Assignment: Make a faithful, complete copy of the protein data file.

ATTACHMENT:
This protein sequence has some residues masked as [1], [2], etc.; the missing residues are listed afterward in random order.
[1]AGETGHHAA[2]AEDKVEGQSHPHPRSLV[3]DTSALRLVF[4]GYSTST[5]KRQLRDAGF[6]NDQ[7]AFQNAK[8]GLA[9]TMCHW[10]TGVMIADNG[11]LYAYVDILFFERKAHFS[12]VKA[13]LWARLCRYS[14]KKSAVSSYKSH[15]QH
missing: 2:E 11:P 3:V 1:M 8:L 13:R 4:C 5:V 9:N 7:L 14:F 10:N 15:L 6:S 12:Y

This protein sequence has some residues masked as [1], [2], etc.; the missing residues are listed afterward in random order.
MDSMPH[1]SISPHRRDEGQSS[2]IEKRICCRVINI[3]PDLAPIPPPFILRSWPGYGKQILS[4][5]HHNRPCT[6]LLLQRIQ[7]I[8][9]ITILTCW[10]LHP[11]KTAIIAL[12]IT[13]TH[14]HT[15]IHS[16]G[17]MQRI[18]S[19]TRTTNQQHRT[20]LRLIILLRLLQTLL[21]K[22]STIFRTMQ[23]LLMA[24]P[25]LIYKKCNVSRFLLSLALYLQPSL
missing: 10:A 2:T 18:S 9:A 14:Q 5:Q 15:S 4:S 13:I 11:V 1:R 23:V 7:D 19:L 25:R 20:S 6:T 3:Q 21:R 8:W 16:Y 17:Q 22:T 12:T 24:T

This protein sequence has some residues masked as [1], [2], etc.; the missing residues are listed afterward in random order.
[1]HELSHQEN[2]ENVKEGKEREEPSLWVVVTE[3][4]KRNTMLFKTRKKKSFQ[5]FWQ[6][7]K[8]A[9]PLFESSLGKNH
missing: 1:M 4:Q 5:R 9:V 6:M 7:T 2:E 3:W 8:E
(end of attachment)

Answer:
This protein sequence has some residues masked as [1], [2], etc.; the missing residues are listed afterward in random order.
[1]AGETGHHAA[2]AEDKVEGQSHPHPRSLV[3]DTSALRLVF[4]GYSTST[5]KRQLRDAGF[6]NDQ[7]AFQNAK[8]GLA[9]TMCHW[10]TGVMIADNG[11]LYAYVDILFFERKAHFS[12]VKA[13]LWARLCRYS[14]KKSAVSSYKSH[15]QH
missing: 2:E 11:P 3:V 1:M 8:L 13:R 4:C 5:V 9:N 7:L 14:F 10:N 15:L 6:S 12:Y

This protein sequence has some residues masked as [1], [2], etc.; the missing residues are listed afterward in random order.
MDSMPH[1]SISPHRRDEGQSS[2]IEKRICCRVINI[3]PDLAPIPPPFILRSWPGYGKQILS[4][5]HHNRPCT[6]LLLQRIQ[7]I[8][9]ITILTCW[10]LHP[11]KTAIIAL[12]IT[13]TH[14]HT[15]IHS[16]G[17]MQRI[18]S[19]TRTTNQQHRT[20]LRLIILLRLLQTLL[21]K[22]STIFRTMQ[23]LLMA[24]P[25]LIYKKCNVSRFLLSLALYLQPSL
missing: 10:A 2:T 18:S 9:A 14:Q 5:Q 15:S 4:S 13:I 11:V 1:R 23:V 7:D 19:L 25:R 20:S 6:T 3:Q 21:R 8:W 16:Y 17:Q 22:T 12:T 24:T

This protein sequence has some residues masked as [1], [2], etc.; the missing residues are listed afterward in random order.
[1]HELSHQEN[2]ENVKEGKEREEPSLWVVVTE[3][4]KRNTMLFKTRKKKSFQ[5]FWQ[6][7]K[8]A[9]PLFESSLGKNH
missing: 1:M 4:Q 5:R 9:V 6:M 7:T 2:E 3:W 8:E